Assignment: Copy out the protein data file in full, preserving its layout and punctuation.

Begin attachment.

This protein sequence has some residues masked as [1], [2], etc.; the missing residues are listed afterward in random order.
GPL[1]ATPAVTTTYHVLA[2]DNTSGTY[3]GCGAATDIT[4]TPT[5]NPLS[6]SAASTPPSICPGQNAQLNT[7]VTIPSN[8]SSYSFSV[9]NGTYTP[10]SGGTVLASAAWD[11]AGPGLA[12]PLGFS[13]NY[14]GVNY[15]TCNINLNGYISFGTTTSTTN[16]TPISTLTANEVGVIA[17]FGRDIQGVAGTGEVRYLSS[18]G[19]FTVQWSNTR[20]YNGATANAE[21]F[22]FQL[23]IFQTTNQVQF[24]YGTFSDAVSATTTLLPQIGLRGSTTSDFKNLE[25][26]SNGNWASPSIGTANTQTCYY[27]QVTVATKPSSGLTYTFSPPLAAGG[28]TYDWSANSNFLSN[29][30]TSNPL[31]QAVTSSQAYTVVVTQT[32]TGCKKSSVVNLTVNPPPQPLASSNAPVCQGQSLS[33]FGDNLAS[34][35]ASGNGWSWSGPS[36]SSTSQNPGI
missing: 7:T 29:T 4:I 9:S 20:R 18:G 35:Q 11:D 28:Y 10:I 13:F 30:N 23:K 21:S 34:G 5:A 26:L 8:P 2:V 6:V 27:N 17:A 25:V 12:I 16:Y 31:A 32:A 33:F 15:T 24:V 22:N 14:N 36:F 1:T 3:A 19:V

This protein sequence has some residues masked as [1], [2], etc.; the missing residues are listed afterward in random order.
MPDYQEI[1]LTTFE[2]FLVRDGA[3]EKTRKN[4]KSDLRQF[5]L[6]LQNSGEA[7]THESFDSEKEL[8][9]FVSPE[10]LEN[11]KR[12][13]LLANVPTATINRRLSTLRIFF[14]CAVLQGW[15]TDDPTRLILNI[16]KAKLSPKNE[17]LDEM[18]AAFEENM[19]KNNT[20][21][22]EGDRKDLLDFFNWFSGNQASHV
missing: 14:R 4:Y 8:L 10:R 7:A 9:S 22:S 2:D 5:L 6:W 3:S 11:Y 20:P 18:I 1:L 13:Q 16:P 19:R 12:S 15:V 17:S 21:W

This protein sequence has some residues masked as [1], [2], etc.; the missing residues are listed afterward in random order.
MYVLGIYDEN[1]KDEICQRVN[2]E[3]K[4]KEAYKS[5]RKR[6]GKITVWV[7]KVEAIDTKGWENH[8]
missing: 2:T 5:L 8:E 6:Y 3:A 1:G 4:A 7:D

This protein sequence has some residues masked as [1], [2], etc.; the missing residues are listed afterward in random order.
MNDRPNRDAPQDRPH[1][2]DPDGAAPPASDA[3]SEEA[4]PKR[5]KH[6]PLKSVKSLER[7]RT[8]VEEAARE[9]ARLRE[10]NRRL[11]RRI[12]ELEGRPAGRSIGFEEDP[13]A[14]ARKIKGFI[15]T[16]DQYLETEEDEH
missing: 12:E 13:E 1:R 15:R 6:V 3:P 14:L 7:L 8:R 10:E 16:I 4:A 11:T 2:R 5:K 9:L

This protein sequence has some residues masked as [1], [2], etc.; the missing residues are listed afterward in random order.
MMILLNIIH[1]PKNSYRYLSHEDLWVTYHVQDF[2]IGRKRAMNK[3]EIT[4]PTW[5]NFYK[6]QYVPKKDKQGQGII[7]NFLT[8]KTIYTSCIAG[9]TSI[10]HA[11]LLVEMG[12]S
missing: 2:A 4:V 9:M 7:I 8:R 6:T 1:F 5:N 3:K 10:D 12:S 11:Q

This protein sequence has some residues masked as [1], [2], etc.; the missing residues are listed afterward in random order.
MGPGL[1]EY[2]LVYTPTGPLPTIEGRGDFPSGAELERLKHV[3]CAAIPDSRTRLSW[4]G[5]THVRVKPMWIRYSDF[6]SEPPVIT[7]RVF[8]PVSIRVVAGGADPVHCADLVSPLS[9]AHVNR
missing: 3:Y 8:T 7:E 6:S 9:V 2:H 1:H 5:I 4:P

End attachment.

This protein sequence has some residues masked as [1], [2], etc.; the missing residues are listed afterward in random order.
GPL[1]ATPAVTTTYHVLA[2]DNTSGTY[3]GCGAATDIT[4]TPT[5]NPLS[6]SAASTPPSICPGQNAQLNT[7]VTIPSN[8]SSYSFSV[9]NGTYTP[10]SGGTVLASAAWD[11]AGPGLA[12]PLGFS[13]NY[14]GVNY[15]TCNINLNGYISFGTTTSTTN[16]TPISTLTANEVGVIA[17]FGRDIQGVAGTGEVRYLSS[18]G[19]FTVQWSNTR[20]YNGATANAE[21]F[22]FQL[23]IFQTTNQVQF[24]YGTFSDAVSATTTLLPQIGLRGSTTSDFKNLE[25][26]SNGNWASPSIGTANTQTCYY[27]QVTVATKPSSGLTYTFSPPLAAGG[28]TYDWSANSNFLSN[29][30]TSNPL[31]QAVTSSQAYTVVVTQT[32]TGCKKSSVVNLTVNPPPQPLASSNAPVCQGQSLS[33]FGDNLAS[34][35]ASGNGWSWSGPS[36]SSTSQNPGI
missing: 7:T 29:T 4:I 9:S 20:R 18:G 35:Q 11:D 28:Y 10:I 13:F 30:N 23:K 21:S 34:G 5:A 26:L 8:P 2:V 6:V 27:N 17:A 25:V 12:I 16:Y 31:A 32:A 33:F 15:T 24:V 22:N 14:N 36:F 1:T 3:A 19:V

This protein sequence has some residues masked as [1], [2], etc.; the missing residues are listed afterward in random order.
MPDYQEI[1]LTTFE[2]FLVRDGA[3]EKTRKN[4]KSDLRQF[5]L[6]LQNSGEA[7]THESFDSEKEL[8][9]FVSPE[10]LEN[11]KR[12][13]LLANVPTATINRRLSTLRIFF[14]CAVLQGW[15]TDDPTRLILNI[16]KAKLSPKNE[17]LDEM[18]AAFEENM[19]KNNT[20][21][22]EGDRKDLLDFFNWFSGNQASHV
missing: 14:R 4:Y 8:L 10:R 7:A 9:S 22:S 2:D 5:L 6:W 3:S 11:Y 20:P 18:I 1:L 13:Q 16:P 19:R 12:S 15:V 17:S 21:W

This protein sequence has some residues masked as [1], [2], etc.; the missing residues are listed afterward in random order.
MYVLGIYDEN[1]KDEICQRVN[2]E[3]K[4]KEAYKS[5]RKR[6]GKITVWV[7]KVEAIDTKGWENH[8]
missing: 2:T 5:L 8:E 6:Y 3:A 1:G 4:A 7:D

This protein sequence has some residues masked as [1], [2], etc.; the missing residues are listed afterward in random order.
MNDRPNRDAPQDRPH[1][2]DPDGAAPPASDA[3]SEEA[4]PKR[5]KH[6]PLKSVKSLER[7]RT[8]VEEAARE[9]ARLRE[10]NRRL[11]RRI[12]ELEGRPAGRSIGFEEDP[13]A[14]ARKIKGFI[15]T[16]DQYLETEEDEH
missing: 12:E 13:E 1:R 15:R 6:V 3:P 14:L 7:L 8:R 10:E 16:I 4:A 11:T 2:R 5:K 9:L

This protein sequence has some residues masked as [1], [2], etc.; the missing residues are listed afterward in random order.
MMILLNIIH[1]PKNSYRYLSHEDLWVTYHVQDF[2]IGRKRAMNK[3]EIT[4]PTW[5]NFYK[6]QYVPKKDKQGQGII[7]NFLT[8]KTIYTSCIAG[9]TSI[10]HA[11]LLVEMG[12]S
missing: 2:A 4:V 9:M 7:I 8:R 6:T 1:F 5:N 3:K 10:D 12:S 11:Q

This protein sequence has some residues masked as [1], [2], etc.; the missing residues are listed afterward in random order.
MGPGL[1]EY[2]LVYTPTGPLPTIEGRGDFPSGAELERLKHV[3]CAAIPDSRTRLSW[4]G[5]THVRVKPMWIRYSDF[6]SEPPVIT[7]RVF[8]PVSIRVVAGGADPVHCADLVSPLS[9]AHVNR
missing: 3:Y 8:T 7:E 6:S 9:V 2:H 1:H 5:I 4:P